The Atlantic Report on the World Today: Washington

DISAGREEMENTS in the Joint Chiefs of Staff have a deeper significance than some of the news stories have indicated. Divergent views are normal among military leaders representing different services. But before the military staff conferences late in June the arguments within the JCS took a personal turn because of the domination of the chairman, Admiral Arthur W. Radford. As one Navy man put it, Radford acted as if he were still commander of the Pacific Fleet instead of first among equals on a strategic planning staff.

Seldom in American history has a military adventure been seriously proposed against the unanimous opposition of the service chiefs who would have to implement it. Yet that was the ease in the plan advocated by Radford for a carrier air strike to save the beleaguered French garrison at Dienbienphu — a plan that very nearly became national policy. In a private appearance before Congressional leaders, Radford was forced to acknowledge that his JCS colleagues did not agree with him.

The genial, outspoken Radford has made no secret of his belief that the Communist regime in China must be unseated even if it requires a fiftyyear war to do it. Me has not favored the use of American ground forces in Indochina, but his colleagues fear that his proposals for employing air and sea power would lead to involvement on the ground. At various times Radford has expressed confidence in the capability of Chiang Kai-shek’s armies to make a strong showing on the Chinese mainland, as well as in the power of a naval blockade to cripple China’s strategic supplies.

The split arose not over Radford’s advocacy of these views, but over his disregard for the views of the other JCS members. Unlike the former JCS chairman, General Omar Bradley, Radford is an “operator. In this connection some of his critics hark back to his sub rasa activities in the 1949 squabble between the Navy and the Air Force over the B-36 bomber. Radford has the ear of Defense Secretary Wilson as well as an entry to the National Security Council, and is in a position to make his recommendations felt.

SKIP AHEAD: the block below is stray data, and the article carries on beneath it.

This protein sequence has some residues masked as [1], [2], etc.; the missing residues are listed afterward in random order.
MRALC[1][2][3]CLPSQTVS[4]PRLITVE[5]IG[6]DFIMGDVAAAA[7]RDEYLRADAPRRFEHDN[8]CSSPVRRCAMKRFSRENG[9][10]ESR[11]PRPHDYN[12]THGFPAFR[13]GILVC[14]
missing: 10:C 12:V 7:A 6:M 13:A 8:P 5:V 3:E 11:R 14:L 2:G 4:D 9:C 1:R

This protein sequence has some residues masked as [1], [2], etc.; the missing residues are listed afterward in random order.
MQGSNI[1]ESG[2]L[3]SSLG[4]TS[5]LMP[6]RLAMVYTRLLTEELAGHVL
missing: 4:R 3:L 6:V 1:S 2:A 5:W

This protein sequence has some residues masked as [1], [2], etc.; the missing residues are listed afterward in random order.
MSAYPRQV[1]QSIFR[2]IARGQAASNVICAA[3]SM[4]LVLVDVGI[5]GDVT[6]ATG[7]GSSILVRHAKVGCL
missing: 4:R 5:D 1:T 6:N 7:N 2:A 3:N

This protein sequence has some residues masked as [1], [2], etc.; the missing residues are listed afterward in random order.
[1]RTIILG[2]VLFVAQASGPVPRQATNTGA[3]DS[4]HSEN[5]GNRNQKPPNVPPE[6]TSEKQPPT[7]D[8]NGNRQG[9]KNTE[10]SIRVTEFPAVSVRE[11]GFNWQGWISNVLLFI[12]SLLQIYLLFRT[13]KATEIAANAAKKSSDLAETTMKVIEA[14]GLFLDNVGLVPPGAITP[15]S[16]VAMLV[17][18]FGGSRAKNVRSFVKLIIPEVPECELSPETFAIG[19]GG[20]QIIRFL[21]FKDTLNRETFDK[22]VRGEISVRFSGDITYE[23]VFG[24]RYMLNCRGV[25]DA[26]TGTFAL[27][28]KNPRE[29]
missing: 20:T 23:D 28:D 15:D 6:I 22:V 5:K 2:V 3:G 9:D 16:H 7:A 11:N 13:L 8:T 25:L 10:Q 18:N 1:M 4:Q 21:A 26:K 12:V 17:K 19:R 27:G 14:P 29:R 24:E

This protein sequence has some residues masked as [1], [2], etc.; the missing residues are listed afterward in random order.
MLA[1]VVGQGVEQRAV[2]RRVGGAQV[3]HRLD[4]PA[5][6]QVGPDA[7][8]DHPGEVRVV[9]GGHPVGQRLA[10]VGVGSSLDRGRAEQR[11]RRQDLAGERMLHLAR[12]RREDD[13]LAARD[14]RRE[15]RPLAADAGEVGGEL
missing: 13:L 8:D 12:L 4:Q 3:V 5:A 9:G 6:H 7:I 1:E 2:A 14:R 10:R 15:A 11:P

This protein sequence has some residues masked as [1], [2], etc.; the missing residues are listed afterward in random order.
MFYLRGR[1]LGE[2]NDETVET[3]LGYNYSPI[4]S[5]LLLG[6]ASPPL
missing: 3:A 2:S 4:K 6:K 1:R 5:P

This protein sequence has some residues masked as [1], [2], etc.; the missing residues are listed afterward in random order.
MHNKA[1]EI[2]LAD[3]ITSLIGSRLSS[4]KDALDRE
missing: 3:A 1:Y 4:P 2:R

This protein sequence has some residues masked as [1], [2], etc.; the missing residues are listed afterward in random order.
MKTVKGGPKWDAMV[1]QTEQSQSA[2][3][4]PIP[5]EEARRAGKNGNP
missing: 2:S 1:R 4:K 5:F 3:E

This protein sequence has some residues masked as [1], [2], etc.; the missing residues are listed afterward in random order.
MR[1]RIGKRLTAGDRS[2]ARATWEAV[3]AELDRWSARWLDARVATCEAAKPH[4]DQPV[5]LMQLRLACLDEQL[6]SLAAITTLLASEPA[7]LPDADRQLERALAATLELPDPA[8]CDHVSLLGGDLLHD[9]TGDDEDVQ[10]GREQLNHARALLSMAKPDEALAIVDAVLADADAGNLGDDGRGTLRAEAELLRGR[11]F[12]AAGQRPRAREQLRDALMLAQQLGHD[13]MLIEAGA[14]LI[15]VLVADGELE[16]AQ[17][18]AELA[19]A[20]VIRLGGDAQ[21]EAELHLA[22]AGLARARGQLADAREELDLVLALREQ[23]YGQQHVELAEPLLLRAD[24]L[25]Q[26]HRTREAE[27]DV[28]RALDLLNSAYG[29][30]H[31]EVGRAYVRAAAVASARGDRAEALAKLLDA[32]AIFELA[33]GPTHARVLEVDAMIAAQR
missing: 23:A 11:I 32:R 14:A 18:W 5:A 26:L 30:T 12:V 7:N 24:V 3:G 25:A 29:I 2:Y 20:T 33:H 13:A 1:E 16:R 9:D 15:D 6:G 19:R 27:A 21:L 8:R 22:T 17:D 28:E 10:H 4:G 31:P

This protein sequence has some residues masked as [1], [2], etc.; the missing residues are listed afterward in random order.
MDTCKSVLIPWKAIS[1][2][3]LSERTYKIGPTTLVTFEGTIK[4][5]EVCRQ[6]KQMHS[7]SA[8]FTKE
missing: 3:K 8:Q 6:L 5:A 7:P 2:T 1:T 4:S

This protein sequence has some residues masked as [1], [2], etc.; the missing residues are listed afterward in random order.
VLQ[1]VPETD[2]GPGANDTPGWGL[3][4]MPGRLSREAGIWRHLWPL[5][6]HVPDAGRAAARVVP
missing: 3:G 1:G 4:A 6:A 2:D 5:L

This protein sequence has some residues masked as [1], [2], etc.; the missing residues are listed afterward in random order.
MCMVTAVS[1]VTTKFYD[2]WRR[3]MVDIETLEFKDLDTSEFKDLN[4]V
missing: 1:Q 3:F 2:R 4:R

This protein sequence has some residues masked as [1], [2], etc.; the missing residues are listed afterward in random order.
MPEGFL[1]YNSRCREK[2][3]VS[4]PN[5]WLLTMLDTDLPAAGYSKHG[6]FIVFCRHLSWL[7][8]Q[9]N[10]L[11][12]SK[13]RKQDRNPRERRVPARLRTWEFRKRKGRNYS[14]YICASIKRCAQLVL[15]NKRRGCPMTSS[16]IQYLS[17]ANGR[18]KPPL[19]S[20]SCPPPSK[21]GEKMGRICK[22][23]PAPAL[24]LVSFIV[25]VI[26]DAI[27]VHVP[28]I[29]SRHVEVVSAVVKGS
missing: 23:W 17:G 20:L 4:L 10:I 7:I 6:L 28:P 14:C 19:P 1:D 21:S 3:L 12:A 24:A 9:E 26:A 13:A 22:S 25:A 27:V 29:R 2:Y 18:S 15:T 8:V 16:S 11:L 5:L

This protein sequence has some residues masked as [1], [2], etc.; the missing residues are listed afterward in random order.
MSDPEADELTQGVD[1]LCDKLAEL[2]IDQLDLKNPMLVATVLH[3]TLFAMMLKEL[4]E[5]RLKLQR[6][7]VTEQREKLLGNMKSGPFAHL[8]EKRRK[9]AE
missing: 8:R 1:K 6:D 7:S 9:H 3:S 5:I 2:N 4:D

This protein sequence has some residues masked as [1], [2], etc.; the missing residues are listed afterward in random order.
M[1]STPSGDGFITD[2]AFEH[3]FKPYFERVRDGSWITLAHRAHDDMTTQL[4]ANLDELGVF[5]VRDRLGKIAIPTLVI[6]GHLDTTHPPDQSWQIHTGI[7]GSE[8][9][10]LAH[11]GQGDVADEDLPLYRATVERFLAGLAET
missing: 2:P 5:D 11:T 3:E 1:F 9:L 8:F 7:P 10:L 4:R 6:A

Strongest opposition to intervention in Indochina came from the Army Chief of Staff, General Mall hew B. Ridgway. He argued that involvement in a land war in Asia would be “asinine,”and that the use of sea and air forces inevitably would lead to a demand for troops which the Army is not prepared to send. This opinion was largely shared by General Nathan F. Twining, the quiet and balanced Chief of Staff of the Air Force. Twining believes that air power would not be decisive in Indochina, and he opposed a peripheral engagement that might impair the ability of the Air Force to cope with a major threat from the Soviet Union.

Siviet war potential

The Radford lone-wolf performance has more disquieting implications in the increasing discussion in Washington of preventive war against Russia. There is no indication that Radford or his associates favor such a move, but the continuing frusI rat ions in Asia have given new currency to the idea.